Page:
We reached out to Mark Sievers earlier today. He was seen at his wife's office for several hours before leaving around 2 p.m. He tells us he has “no comment” on the developments.

    http://www.nbc-2.com/story/29893142/...r#.Vd-x4JZqubr
    "I realize this may sound harsh, but as a father and former lawman, I really don't care if it's by lethal injection, by the electric chair, firing squad, hanging, the guillotine or being fed to the lions."
    - Oklahoma Rep. Mike Christian

    “There are some people who just do not deserve to live,”
    - Rev. Richard Hawke

    “Men have called me mad; but the question is not yet settled, whether madness is or is not the loftiest intelligence"
    - Edgar Allan Poe

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    Intricate investigation of Sievers murder explained by Sheriff

    By Ben Brasch
    The Naples Daily News

    When Lee County investigators flew to Missouri searching for the killers of Dr. Teresa Sievers, they packed for three days.

    They were there three weeks.

    Lee County Sheriff Mike Scott said Sgt. David Lebid and Det. <culink culang="en" href="http://curiyo.com/en/topic/Michael Downs" title="">Michael Downs</culink> came back not only with new clothes but a wealth of evidence.

    Scott said the sheriff's office is thrilled the agency's investigation into the adored Estero doctor's June 29 murder led to the arrests last week of 25-year-old <culink culang="en" href="http://curiyo.com/en/topic/James Rogers" title="">Jimmy Rodgers</culink> and 47-year-old Curtis <culink culang="en" href="http://curiyo.com/en/topic/Wayne D. Wright" title="">Wayne Wright</culink>.

    Warrants say the Missouri men need to appear in Florida on second-degree murder charges.

    "I don't know that there's been a higher profile case," Scott said of Sievers' murder.

    He knows two months sounds like a lot of time to investigate, but: “Knowing what I know, it seems pretty fast."

    A Missouri circuit judge set a Sept. 30 extradition hearing for Wright as a formality, said Alisha McKalip, with the circuit clerk's office in Hillsboro, Missouri.

    Wright has refused to waive his extradition, according to a fugitive probable cause affidavit. But the court document dated Monday goes on to say that a Lee prosecutor will ask Florida Gov. Rick Scott for a warrant to involuntarily extradite Wright.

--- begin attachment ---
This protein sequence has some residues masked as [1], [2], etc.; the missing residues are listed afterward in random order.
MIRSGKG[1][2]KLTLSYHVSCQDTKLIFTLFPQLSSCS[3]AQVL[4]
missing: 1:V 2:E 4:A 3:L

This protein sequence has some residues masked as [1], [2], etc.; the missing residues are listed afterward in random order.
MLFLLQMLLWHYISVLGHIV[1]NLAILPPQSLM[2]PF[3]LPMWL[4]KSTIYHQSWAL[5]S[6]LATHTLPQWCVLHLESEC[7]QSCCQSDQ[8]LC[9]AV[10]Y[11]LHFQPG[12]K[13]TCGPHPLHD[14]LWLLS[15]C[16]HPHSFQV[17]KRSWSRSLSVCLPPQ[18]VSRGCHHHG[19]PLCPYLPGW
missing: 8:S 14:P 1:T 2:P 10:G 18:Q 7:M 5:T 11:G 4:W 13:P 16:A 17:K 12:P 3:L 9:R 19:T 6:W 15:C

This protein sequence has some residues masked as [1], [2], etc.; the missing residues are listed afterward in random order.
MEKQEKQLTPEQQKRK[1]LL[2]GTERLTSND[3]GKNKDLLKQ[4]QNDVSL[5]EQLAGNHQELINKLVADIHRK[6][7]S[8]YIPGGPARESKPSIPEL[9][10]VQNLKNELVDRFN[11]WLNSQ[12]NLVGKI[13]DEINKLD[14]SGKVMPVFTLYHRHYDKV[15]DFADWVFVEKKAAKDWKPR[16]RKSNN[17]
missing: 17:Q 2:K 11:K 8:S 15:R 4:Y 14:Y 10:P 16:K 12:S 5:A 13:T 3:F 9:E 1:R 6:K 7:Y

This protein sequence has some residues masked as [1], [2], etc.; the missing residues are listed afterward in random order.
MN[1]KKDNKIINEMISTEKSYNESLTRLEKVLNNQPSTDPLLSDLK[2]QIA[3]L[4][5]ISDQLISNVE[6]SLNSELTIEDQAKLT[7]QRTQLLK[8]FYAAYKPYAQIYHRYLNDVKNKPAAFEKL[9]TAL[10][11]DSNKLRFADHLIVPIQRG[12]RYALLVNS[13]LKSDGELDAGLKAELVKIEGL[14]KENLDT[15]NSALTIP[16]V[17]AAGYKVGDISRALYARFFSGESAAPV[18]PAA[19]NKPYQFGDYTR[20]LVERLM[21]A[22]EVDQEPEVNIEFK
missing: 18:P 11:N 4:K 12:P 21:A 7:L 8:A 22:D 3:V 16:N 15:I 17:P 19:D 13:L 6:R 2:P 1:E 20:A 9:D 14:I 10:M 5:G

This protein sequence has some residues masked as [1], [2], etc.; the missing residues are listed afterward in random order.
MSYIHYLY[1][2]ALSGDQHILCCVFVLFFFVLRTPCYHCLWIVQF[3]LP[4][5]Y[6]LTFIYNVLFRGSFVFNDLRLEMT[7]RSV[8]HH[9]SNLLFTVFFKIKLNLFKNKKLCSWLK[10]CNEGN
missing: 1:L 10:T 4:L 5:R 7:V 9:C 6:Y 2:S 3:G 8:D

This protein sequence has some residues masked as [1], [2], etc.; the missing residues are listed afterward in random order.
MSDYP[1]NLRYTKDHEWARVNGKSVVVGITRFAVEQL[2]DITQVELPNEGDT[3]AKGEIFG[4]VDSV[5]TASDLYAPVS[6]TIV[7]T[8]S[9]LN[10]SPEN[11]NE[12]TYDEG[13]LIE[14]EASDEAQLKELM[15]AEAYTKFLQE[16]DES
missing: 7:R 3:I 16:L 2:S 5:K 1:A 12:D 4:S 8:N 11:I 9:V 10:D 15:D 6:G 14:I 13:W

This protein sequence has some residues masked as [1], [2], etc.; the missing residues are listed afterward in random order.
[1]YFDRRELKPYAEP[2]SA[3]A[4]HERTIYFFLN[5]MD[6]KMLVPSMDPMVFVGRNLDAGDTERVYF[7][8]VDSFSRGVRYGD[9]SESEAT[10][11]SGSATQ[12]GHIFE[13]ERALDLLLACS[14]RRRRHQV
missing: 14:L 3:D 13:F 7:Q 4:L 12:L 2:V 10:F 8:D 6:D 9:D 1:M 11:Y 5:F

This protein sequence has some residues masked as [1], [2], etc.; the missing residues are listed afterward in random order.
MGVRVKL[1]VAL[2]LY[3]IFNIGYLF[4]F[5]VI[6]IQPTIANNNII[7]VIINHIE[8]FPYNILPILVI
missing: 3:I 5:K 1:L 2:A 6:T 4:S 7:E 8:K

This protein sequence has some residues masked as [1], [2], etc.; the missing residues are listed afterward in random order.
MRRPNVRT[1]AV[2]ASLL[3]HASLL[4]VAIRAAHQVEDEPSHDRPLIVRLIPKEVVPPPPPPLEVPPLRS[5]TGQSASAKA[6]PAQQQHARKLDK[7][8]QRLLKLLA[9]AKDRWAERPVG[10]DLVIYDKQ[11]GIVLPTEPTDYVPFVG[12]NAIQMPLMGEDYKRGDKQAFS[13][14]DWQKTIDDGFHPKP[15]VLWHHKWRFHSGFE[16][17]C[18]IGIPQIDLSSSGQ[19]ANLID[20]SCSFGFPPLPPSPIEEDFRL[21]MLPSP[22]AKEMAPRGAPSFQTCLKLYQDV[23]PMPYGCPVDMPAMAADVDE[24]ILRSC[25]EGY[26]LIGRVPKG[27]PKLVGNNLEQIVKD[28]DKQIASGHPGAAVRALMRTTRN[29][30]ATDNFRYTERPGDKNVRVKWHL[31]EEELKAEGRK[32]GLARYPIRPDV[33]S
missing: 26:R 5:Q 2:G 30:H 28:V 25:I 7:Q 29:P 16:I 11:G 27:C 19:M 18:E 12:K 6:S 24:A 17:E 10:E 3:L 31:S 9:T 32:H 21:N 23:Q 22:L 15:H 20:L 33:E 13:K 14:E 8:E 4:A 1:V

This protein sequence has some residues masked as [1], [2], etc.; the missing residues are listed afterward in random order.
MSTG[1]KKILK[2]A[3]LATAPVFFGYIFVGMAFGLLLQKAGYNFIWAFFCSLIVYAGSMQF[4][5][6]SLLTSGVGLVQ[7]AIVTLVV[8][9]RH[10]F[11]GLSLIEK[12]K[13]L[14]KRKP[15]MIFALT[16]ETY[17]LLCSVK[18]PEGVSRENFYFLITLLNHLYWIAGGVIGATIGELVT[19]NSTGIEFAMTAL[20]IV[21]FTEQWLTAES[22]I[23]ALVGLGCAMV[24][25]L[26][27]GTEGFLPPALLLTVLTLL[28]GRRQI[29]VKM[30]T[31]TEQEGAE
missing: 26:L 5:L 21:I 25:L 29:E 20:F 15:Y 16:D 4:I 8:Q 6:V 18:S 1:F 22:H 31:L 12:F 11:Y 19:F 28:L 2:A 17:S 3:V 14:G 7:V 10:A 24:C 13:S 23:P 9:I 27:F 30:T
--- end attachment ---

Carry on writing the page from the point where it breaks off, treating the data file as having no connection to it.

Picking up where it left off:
Sheriff Scott said he expects Wright to appear in Florida in the next 30 days.

    Rodgers, whose legal situation is muddied by the fact that he is being federally held on a violation of probation, will take longer to face Florida charges.

    “And that was by design, of course,” said Scott. “Once you arrest a person and charge (him), a clock starts ticking. We felt the timing — and the state attorney agrees — and the body of evidence to that point was right to level the charges against Rodgers."

    He said getting Rodgers off the streets for violating his felony weapons charge was the first step in a well-orchestrated plan that ended with Wright, a long-time friend of Sievers' husband Mark Sievers, behind bars a day and a half later.

    That violation stems from Rodgers leaving Missouri without permission from his probation officer. Video surveillance footage shows Rodgers shopping in the Wal-Mart on Six Mile Cypress Parkway June 28, the day before the murder.

    "Digital leaves a big footprint," Scott said.

    Rodgers is slated to appear in federal court again for his final probation revocation hearing Wednesday.

    Mark Bonner, a law professor at the Ave Maria School of Law, said there are multiple options for how the judge may deal with Rodgers, one of which includes him staying in a Missouri prison for 57 months, the completion of his sentence on the weapons charge.

    “(Rodgers) owes the people of Missouri a debt,” said Bonner, a federal prosecutor of 30 years.